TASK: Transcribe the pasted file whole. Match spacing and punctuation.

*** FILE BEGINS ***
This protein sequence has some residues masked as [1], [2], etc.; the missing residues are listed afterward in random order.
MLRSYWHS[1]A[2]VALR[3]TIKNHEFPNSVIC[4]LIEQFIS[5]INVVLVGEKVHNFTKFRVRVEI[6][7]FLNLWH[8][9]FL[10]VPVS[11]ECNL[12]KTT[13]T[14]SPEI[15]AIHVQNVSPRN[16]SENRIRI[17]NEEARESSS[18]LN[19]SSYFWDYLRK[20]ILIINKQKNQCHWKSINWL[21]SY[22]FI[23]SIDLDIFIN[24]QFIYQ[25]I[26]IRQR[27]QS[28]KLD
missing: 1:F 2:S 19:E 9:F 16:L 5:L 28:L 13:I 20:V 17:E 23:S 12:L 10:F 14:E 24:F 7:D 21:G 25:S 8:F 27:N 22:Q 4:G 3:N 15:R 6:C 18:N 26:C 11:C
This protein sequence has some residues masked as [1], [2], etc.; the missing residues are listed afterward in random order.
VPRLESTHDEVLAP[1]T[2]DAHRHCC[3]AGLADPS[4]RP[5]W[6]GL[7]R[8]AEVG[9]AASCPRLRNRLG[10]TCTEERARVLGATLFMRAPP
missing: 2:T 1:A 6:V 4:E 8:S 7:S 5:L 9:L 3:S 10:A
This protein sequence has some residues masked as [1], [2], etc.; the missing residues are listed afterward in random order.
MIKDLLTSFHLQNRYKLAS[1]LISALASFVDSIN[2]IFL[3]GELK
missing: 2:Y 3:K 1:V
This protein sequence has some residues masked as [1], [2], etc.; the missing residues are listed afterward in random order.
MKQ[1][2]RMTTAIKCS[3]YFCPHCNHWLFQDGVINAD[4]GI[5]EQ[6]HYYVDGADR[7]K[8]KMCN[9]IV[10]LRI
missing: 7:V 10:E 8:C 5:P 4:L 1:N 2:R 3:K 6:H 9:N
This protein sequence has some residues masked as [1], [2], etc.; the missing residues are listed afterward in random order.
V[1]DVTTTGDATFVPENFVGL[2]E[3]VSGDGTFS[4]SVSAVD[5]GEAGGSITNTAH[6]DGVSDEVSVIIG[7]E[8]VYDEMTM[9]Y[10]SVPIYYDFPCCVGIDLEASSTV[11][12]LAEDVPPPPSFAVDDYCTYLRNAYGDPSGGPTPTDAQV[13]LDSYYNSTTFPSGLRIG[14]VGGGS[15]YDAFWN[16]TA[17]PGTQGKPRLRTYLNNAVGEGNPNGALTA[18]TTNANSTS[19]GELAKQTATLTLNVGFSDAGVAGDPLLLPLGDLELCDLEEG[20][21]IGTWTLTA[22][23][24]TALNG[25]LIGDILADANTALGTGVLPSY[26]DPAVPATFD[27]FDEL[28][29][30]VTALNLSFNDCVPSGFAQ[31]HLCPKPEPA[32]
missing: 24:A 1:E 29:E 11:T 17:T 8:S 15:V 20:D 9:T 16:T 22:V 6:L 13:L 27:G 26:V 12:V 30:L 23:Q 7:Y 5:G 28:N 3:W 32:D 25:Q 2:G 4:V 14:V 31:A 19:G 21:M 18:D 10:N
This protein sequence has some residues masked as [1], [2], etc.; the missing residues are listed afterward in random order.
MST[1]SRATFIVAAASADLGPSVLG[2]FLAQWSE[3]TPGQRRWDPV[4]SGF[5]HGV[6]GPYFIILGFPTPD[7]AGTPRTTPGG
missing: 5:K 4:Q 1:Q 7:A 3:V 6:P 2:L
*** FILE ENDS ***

This protein sequence has some residues masked as [1], [2], etc.; the missing residues are listed afterward in random order.
MLRSYWHS[1]A[2]VALR[3]TIKNHEFPNSVIC[4]LIEQFIS[5]INVVLVGEKVHNFTKFRVRVEI[6][7]FLNLWH[8][9]FL[10]VPVS[11]ECNL[12]KTT[13]T[14]SPEI[15]AIHVQNVSPRN[16]SENRIRI[17]NEEARESSS[18]LN[19]SSYFWDYLRK[20]ILIINKQKNQCHWKSINWL[21]SY[22]FI[23]SIDLDIFIN[24]QFIYQ[25]I[26]IRQR[27]QS[28]KLD
missing: 1:F 2:S 19:E 9:F 16:L 5:L 28:L 13:I 20:V 17:E 23:S 12:L 10:F 14:E 24:F 7:D 21:G 25:S 8:F 27:N 22:Q 4:G 3:N 15:R 6:C 18:N 26:C 11:C
This protein sequence has some residues masked as [1], [2], etc.; the missing residues are listed afterward in random order.
VPRLESTHDEVLAP[1]T[2]DAHRHCC[3]AGLADPS[4]RP[5]W[6]GL[7]R[8]AEVG[9]AASCPRLRNRLG[10]TCTEERARVLGATLFMRAPP
missing: 2:T 1:A 6:V 4:E 8:S 7:S 5:L 9:L 3:S 10:A
This protein sequence has some residues masked as [1], [2], etc.; the missing residues are listed afterward in random order.
MIKDLLTSFHLQNRYKLAS[1]LISALASFVDSIN[2]IFL[3]GELK
missing: 2:Y 3:K 1:V
This protein sequence has some residues masked as [1], [2], etc.; the missing residues are listed afterward in random order.
MKQ[1][2]RMTTAIKCS[3]YFCPHCNHWLFQDGVINAD[4]GI[5]EQ[6]HYYVDGADR[7]K[8]KMCN[9]IV[10]LRI
missing: 7:V 10:E 8:C 5:P 4:L 1:N 2:R 3:K 6:H 9:N
This protein sequence has some residues masked as [1], [2], etc.; the missing residues are listed afterward in random order.
V[1]DVTTTGDATFVPENFVGL[2]E[3]VSGDGTFS[4]SVSAVD[5]GEAGGSITNTAH[6]DGVSDEVSVIIG[7]E[8]VYDEMTM[9]Y[10]SVPIYYDFPCCVGIDLEASSTV[11][12]LAEDVPPPPSFAVDDYCTYLRNAYGDPSGGPTPTDAQV[13]LDSYYNSTTFPSGLRIG[14]VGGGS[15]YDAFWN[16]TA[17]PGTQGKPRLRTYLNNAVGEGNPNGALTA[18]TTNANSTS[19]GELAKQTATLTLNVGFSDAGVAGDPLLLPLGDLELCDLEEG[20][21]IGTWTLTA[22][23][24]TALNG[25]LIGDILADANTALGTGVLPSY[26]DPAVPATFD[27]FDEL[28][29][30]VTALNLSFNDCVPSGFAQ[31]HLCPKPEPA[32]
missing: 24:A 1:E 29:E 11:T 17:T 8:S 15:V 20:D 9:T 16:T 22:V 6:L 13:L 27:G 26:V 12:V 30:L 23:Q 7:Y 5:G 28:N 3:W 32:D 25:Q 2:G 4:V 14:V 31:A 19:G 21:M 18:D 10:N
This protein sequence has some residues masked as [1], [2], etc.; the missing residues are listed afterward in random order.
MST[1]SRATFIVAAASADLGPSVLG[2]FLAQWSE[3]TPGQRRWDPV[4]SGF[5]HGV[6]GPYFIILGFPTPD[7]AGTPRTTPGG
missing: 5:K 4:Q 1:Q 7:A 3:V 6:P 2:L